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April 16, 2007 

CONTACT: Adela de la Torre: (202) 994-6424;


Nationally Recognized Psychologist Brings Extensive Research, Teaching, Fund-raising, and Management Experience to University's Largest School

WASHINGTON - The George Washington University announced today that Dr. Marguerite Barratt, M. Phil. '78, will become dean of GW's Columbian College of Arts and Sciences August 1, 2007. Barratt, currently the deputy director of clinical research policy analysis and coordination at the National Institutes of Health, is an accomplished expert on developmental psychology. Barratt will succeed Interim Dean Diana Lipscomb, who currently serves in this leadership role for the college.

"The Columbian College is the intellectual cornerstone of the University and represents a unique growth opportunity for GW in both the liberal arts and the sciences," said Stephen Joel Trachtenberg, GW president. "Barratt's extensive experience in the field and classroom and her commitment to public service will allow the school to continue to grow in prominence in its research and education mission for undergraduate and graduate students, as well as capitalize on GW's numerous academic strengths with the arts and sciences."

Barratt said, "GW's prominence as a magnet for public policy learning and research and its record of training students for professional work, along with its notable faculty, are among the reasons I am eager to join this preeminent institution. I hope to work with faculty, students, staff, and alumni to build upon the solid foundation my predecessors had made in developing the Columbian College into one of the nation's best schools."

Prior to her post at the National Institutes of Health, Barratt became division director for behavioral and cognitive sciences at the National Science Foundation in 2004, where she also served as the human subjects research officer for four years. Earlier at Michigan State University, Barratt was director of the Institute for Children, Youth, and Families, a professor of family and child ecology, and professor of psychology.  At the multi-disciplinary institute, she was responsible for building the funding base, and she secured federal, foundation, and state money for research, training, policy, and outreach projects involving several faculty partners.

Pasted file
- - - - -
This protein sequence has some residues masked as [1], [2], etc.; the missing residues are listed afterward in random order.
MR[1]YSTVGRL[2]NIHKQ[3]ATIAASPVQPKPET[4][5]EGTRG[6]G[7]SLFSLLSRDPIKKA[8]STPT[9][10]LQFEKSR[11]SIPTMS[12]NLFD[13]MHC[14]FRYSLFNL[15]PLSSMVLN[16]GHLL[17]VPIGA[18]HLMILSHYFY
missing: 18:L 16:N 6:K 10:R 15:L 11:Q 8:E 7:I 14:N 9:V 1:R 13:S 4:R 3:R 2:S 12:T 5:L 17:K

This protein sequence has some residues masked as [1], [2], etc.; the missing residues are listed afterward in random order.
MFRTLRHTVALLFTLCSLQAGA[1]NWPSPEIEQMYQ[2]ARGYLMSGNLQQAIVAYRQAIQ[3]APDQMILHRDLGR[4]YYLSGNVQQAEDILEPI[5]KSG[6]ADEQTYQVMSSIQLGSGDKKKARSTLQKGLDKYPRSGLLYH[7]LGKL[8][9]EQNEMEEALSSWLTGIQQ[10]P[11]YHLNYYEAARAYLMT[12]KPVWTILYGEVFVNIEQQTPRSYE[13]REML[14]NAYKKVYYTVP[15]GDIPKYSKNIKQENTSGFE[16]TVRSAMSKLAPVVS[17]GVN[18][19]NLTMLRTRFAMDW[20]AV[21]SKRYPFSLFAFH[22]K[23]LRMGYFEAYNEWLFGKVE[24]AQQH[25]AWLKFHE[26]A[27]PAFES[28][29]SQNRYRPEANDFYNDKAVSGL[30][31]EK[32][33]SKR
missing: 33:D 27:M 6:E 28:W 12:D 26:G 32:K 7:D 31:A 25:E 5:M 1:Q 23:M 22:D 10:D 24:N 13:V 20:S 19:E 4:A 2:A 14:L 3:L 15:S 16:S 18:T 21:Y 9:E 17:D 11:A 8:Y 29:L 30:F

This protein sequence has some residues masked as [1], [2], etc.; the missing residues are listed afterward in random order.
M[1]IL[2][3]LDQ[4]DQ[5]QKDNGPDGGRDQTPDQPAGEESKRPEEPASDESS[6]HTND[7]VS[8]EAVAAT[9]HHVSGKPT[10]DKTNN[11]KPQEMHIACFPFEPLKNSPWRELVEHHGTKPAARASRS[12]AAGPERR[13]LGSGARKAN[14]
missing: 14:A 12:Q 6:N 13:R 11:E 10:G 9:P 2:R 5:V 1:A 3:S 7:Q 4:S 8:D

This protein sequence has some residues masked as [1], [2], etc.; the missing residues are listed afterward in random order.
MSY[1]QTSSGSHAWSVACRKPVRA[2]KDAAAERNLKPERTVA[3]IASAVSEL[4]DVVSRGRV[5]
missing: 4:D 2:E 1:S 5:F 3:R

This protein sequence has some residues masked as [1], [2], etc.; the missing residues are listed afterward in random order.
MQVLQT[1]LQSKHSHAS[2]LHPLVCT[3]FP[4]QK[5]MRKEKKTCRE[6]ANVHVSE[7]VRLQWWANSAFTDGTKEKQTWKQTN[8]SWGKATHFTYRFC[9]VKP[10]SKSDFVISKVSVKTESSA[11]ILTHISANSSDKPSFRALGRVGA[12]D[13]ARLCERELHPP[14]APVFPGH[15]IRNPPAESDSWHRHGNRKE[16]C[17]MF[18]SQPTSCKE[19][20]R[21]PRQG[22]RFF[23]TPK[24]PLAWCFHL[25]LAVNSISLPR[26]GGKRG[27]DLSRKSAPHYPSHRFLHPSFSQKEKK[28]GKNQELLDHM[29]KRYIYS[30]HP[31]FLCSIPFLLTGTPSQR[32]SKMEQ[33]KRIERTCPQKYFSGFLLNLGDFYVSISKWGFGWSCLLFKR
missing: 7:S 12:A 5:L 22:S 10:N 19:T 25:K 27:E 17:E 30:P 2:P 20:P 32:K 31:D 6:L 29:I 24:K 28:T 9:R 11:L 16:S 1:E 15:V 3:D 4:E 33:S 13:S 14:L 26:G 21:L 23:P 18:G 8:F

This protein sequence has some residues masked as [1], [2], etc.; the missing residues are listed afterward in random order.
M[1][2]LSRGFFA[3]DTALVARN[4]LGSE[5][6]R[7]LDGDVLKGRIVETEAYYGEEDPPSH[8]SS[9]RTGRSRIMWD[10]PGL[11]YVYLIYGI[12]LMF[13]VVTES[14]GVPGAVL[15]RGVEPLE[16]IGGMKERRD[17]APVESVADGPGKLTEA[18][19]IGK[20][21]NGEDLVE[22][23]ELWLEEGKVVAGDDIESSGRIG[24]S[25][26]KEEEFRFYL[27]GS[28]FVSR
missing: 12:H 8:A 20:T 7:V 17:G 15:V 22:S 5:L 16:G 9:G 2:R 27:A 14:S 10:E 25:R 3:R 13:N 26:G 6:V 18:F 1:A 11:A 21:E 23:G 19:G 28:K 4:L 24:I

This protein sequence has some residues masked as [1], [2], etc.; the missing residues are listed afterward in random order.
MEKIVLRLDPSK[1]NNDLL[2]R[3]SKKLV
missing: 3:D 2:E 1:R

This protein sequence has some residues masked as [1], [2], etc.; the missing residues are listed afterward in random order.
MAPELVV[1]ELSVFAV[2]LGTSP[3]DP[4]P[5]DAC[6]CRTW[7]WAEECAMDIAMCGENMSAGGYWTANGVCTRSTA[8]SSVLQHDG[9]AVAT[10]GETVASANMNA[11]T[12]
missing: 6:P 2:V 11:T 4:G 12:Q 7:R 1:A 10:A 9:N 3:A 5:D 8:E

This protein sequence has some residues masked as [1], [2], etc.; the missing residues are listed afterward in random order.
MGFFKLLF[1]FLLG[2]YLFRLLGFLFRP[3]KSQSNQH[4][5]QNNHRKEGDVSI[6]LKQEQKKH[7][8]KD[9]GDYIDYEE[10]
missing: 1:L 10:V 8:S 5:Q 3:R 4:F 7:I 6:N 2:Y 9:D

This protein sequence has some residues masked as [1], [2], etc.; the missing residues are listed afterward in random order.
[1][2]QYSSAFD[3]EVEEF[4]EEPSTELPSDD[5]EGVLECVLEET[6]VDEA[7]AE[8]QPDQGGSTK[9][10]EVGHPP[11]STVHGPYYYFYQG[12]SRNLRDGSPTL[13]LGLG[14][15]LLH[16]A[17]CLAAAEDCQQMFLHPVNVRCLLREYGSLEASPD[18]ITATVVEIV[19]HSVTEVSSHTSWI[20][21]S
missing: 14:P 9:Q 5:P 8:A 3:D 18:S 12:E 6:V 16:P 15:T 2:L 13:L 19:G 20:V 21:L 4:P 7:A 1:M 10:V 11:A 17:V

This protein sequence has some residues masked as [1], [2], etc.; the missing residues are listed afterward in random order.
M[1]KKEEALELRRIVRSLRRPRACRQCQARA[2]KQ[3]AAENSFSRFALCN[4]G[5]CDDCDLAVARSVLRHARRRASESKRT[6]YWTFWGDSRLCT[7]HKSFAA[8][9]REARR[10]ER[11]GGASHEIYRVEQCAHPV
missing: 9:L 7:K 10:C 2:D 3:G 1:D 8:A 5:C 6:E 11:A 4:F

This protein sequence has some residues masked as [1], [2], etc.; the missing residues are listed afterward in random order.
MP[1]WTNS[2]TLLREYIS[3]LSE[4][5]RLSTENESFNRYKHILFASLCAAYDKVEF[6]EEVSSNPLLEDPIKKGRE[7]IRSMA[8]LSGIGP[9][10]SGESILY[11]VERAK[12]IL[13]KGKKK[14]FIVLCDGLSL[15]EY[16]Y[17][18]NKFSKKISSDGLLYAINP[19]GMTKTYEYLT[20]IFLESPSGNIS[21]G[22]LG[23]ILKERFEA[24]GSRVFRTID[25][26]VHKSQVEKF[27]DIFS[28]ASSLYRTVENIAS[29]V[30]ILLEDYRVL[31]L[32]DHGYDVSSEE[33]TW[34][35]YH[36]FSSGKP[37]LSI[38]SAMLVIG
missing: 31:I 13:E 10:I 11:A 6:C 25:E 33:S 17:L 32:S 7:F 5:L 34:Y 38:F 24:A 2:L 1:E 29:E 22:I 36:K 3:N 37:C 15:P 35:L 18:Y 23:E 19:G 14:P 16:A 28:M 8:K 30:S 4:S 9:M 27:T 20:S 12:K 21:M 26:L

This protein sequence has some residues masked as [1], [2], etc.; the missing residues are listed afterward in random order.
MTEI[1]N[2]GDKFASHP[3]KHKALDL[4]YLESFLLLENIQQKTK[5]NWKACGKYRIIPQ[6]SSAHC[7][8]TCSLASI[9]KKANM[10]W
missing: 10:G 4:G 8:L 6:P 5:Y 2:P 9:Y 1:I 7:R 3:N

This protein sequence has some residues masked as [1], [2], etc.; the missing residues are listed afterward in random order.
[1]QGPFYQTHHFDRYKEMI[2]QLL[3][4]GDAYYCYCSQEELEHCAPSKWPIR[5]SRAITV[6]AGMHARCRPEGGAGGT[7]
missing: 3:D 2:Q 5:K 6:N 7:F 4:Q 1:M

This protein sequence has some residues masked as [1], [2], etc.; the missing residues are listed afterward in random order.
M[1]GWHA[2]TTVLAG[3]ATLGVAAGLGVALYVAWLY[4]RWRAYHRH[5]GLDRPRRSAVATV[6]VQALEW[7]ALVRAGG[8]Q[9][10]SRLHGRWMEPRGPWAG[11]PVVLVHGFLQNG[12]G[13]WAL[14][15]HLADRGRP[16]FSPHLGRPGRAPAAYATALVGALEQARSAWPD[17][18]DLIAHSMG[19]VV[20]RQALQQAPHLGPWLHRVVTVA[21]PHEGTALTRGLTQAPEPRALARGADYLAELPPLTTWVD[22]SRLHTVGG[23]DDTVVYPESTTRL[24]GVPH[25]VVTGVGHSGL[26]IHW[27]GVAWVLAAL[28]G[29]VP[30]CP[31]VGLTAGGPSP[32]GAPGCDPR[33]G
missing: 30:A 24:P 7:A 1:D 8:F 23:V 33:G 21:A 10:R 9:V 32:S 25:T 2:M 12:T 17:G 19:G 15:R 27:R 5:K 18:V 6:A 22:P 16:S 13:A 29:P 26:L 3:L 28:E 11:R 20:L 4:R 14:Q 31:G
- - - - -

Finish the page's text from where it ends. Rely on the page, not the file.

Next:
Donald R. Lehman, executive vice president for academic affairs, said, "We are very pleased to welcome Dr. Peg Barratt to GW. She brings a solid vision for the role of the college of arts and sciences in a major research university. This vision, combined with her broad leadership and management experience within the academy and government service, positions her to be a major force towards GW realizing its academic aim of becoming a preeminent research university." Lehman also indicated that the success of this search is a tribute to the diligent work of the members of the search committee. He conveyed that he is grateful for the commitment and diligence they put into the search. 

Barratt brings 30 years of research and teaching experience in the parent-child interaction area with a focus on naturalistic field work and attention to specialized populations, including single and teen mothers, parents of children with Down syndrome and pre-term infants, and families in Japan. Her research has been published in the American Journal on Mental Retardation, Infant Behavior and Development, Family Relations, Developmental Psychology, among others, and she served as an associate editor of Developmental Psychology.  Recently, she has written several papers on developing community-university partnerships and models of engagement for this type of collaboration and service learning.

Barratt also has extensive experience inside the classroom and has taught both undergraduate and graduate courses in developmental psychology at research institutions. In 1998, she received the University of Wisconsin-Madison Distinguished Teaching Award, where she was a faculty member for 19 years. Barratt earned a Ph.D. from the University of Wisconsin-Madison, an M.Phil. from The George Washington University, and an M.A. from Michigan State University, each in developmental psychology.

Located four blocks from the White House, The George Washington University was created by an Act of Congress in 1821. Today, GW is the largest institution of higher education in the nation's capital. The University offers comprehensive programs of undergraduate and graduate liberal arts study as well as degree programs in medicine, public health, law, engineering, education, business, and international affairs. Each year, GW enrolls a diverse population of undergraduate, graduate, and professional students from all 50 states, the District of Columbia, and more than 120 countries.

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